The heft of his ample member weighs heavily on the Dark Knight ’s brooding soul.
Comics, like movies and games, is an ever-evolving form of entertainment. As society changes, what is and isn’t considered acceptable changes with it. Sometimes, it seems, people feel things go too far. This isn’t the first time Comics has pushed the envelope, however.
Do you remember in the ‘60s when those amateurs Lee and O’Neil brought drugs into Spider-Man and Green Lantern comics?
And then in the mid-‘80s when Squadron Supreme, Watchmen, and the Dark Knight Returns made politics, even more predominate in comics than they already were? Those books even introduced mature themes—and one even showed a blue penis—repeatedly. They were written by some hacks named Gruenwald, Moore, and Miller.
SJW vs. Far Right shenanigans.
Miller’s book was just the start of the end for Batman. What about that Arkham Asylum graphic novel that came out in 1989, wherein Clayface explains his tortured life by proclaiming he was not born, but instead was “shit into existence?“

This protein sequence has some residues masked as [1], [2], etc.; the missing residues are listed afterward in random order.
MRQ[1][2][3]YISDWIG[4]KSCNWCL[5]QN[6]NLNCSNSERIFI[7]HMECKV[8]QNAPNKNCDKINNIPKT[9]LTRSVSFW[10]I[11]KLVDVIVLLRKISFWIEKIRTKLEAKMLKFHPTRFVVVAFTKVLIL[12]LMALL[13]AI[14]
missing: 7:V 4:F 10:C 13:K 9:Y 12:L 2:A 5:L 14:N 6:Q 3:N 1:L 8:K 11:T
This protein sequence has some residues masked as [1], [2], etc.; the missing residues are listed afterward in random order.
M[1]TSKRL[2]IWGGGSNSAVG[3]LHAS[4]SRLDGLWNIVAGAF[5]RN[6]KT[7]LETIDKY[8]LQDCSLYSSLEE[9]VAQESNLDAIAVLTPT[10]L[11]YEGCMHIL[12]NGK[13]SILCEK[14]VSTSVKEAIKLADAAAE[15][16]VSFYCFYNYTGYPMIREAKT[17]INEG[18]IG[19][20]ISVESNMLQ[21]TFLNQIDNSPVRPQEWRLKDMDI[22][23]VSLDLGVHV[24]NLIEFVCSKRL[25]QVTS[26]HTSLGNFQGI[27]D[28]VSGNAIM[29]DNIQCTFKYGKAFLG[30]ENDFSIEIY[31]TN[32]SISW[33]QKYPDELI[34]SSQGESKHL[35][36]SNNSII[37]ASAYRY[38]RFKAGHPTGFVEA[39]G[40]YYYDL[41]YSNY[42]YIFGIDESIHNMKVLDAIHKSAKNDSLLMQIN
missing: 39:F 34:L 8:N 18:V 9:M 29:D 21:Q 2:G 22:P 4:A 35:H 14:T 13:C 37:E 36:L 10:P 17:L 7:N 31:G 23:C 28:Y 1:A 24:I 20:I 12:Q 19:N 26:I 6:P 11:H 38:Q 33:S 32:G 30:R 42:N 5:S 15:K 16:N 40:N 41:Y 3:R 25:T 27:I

Oh, the humanity.
That one was written by some nobody named Morrison who I’m sure never went anywhere. Remember how that mature readers’ book ruined Batman, forever?
In this age, everyone has to be outraged about what is being done to their beloved characters (“Not MY Luke Skywalker,” anyone?) Social media helps facilitate this because everyone feels powerful while hiding behind their computer or phone screen. There are no obvious consequences (although that seems to be changing).
Comic and film franchises can and should try new things without violating the old ones. A mature line doesn’t detract from the regular one and vise-versa.
Here’s how it works—you don’t like it, don’t buy it.
…and now, the batarang:
UPDATE: Due to public outcry, DC has neutered the Batman. All reprints will no longer showcase his penis—it has been erased from existence.
Good job, heroes. I hope you’re happy.
—Andrew. E. C. Gaska
An author, designer, game-writer, and graphic novelist with twenty years of industry experience, Gaska has worked as a freelance consultant to 20th Century Fox and Rockstar Games. In addition to being Lion Forge’s Senior Development Editor, he is a contributor to both Lion Forge’s Quillion gaming department and their licensing team.
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